You Can’t Do a Good Job… if your job is all you do


Whether your ‘job’ is

-> homemaking

-> child raising

-> location independent working

-> homeschooling

-> business running

-> corporate / professional employment

-> higher education achieving

… balancing one, all, or any combination of the above against the additional everyday responsibilities of LIFE!

Trying to keep all these plates spinning without letting any fall…. while YOUR OWN NEEDS are dropped to the wayside… is an exercise in futility.

Sooner or later, it will allllll come crashing down, and you WILL be very challenged to pick up all the pieces while in the neglected state your reality will FORCE you to acknowledge.

I don’t say this to be callous or dish out scare tactics. I learned this from personal experience.


I’ve been a work-at-home mom for over 12 years.
For seven of these years, I worked in the medical field as an independent contractor for a large corporation, producing and editing surgical procedure documentation for several Army hospitals.

I began wellness/nutrition coaching and writing about five years ago, just before leaving my medical profession. Around 2-1/2 years ago, I also started homeschooling my two children. At the same time, my family was living all together under the same roof consistently for the first time in 6 years.


(Back story: My husband is active duty military.
Two years of the six, I spent as a single mom, pregnant with my daughter the first half, raising an infant alone during the second half, and having to be everything to my preschool-aged son throughout.
Meanwhile my husband was deployed out of the US for several months and then transferred to CA while we had no choice but to stay in our remote WA home. I traveled with the kids, on my own, to visit him for a few days at a time whenever we could.

We lived all together for 1 year after that.
We had finally managed to move to join my husband in CA after the craziest short-notice move in the history of relocations! We never fully unpacked, knowing by the time we were finally settled, we’d need to start repacking for the next transfer.

This year of massive transition was HARD on all of us.
It was my son’s first year of public school (kindergarten), which was difficult for both of us.
Readjusting to being in the same house was hardly the blissful reunion I had hoped for.
My husband and daughter struggled to learn living together after being apart for the first year of her life.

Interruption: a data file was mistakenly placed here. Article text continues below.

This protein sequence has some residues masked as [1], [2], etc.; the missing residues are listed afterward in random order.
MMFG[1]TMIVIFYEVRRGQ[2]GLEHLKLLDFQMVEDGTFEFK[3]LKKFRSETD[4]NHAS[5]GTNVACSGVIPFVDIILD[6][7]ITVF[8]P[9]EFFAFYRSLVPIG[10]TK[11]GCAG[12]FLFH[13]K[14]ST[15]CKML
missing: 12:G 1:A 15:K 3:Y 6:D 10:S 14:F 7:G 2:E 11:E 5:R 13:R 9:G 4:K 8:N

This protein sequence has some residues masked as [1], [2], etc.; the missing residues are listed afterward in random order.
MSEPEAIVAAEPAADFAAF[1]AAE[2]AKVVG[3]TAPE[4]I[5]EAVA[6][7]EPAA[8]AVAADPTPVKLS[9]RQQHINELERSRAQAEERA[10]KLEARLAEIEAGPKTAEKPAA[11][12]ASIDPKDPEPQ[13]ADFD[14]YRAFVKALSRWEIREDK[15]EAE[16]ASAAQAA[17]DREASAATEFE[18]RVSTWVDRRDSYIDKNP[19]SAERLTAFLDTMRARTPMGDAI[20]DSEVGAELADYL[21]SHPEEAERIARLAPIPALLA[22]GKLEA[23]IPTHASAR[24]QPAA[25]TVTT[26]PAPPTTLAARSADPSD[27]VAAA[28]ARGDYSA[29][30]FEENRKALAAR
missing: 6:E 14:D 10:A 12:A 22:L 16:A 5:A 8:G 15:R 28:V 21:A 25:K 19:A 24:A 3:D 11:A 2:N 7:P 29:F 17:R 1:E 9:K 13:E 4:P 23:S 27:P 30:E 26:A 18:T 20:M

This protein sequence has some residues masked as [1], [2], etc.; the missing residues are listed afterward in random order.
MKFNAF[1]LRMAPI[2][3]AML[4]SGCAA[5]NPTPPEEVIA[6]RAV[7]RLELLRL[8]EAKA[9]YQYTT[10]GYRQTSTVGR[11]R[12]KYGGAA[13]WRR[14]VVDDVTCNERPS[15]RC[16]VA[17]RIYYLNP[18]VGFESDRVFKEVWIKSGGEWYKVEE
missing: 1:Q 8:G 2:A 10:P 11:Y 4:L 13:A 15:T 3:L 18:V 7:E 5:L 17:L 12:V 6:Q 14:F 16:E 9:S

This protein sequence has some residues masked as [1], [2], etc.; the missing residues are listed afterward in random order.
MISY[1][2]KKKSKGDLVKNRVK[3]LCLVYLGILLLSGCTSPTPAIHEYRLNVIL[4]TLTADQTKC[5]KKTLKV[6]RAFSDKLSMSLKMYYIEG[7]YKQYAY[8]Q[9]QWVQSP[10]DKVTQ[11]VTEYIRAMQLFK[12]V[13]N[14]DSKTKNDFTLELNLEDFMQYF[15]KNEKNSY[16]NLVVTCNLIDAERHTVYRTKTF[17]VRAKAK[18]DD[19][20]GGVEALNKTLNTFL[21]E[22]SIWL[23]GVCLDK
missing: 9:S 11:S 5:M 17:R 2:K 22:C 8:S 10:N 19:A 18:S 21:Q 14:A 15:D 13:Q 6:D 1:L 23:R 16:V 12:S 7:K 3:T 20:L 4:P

I was still deeply hurt and bitter over my struggle of the previous two years – a choice I did not make and had vehemently fought against.
We barely scrambled through, and, looking back, it surprises me that we survived intact as a family.

Our next move was to Key West, FL. We spent 3 years there. My husband worked on a Coast Guard Cutter, going out on patrol a lot (meaning, the boat & crew left port for several weeks at a time). His schedule was erratic. He was home only 1-2 months at a time, for a total of about 18 months of the time we lived there.
I was single mom again. Only this time, there were frequent, recurrent transition periods that were even harder than those previous.

At the conclusion of that assignment, we were relocated to Staten Island, NY for 2 years, and relocated to St. Louis, MO this past August.
In case you lost count, that’s 5 states within 6 years!)


We took on homeschooling simultaneously with adjusting to our new environment in NYC (which was a massive culture shock from the laid-back island life of Key West!).  
Just a few months into all this newness, something shifted. Actually, it felt more like the bottom dropped out from under me.

Life started to feel really hard, like in every possible way. At the time, I didn’t take into account all the stress, struggles, anger and frustration of the previous 6 years, the hardships of decades prior to that, nor the multiple ways I had neglected myself in the process.

All I knew was that I had a constant sensation like I was sinking in quicksand. The harder I tried to break free, the more trapped and suffocated I felt.

I found myself neglecting my own needs more and more, thinking that if I worked harder to achieve all my ‘to-dos,’ I could relieve my feelings of being ‘not enough.’ Overwhelm and guilt consumed me, as I wondered WHY I was having such a hard time when everyone else I saw seemed to be doing it all just fine.

This marked the beginning of what I would later discover was my experience with BURNOUT.

It was also the spark of massive transformation, both personally and in my mission in business. As I dug to find what was causing my struggles, I learned what burnout is.

I discovered that all the awful feelings I was experiencing are SO COMMON. Yet, most women keep these to themselves out of guilt or fear of being judged, worried their imperfections will be revealed to a world full of others who seem to be flawless and have it all figured out.


If you are in this place now, I need you to know:
YOU are NOT ALONE and there is a place for you to rediscover yourself, take care of yourself, and receive support from someone who has been there and can help you pull yourself out.

I CHALLENGE YOU TO TAKE ONE TEENSY STEP to stop this direction you’re headed in NOW.

#stressrelief #energy #successhabits #youareenough #overwhelm #stressedmom #workathomemom #bossmom #workingmom #successdrivenwomen

Join the 5-day FREE ‘Energy-Boosting Habits for Success’ challenge NOW! There is NO EXCUSE for denying yourself any further.


2 thoughts on “You Can’t Do a Good Job… if your job is all you do”

  1. Pingback: Busy Mom's Guide to Self Pampering at Home

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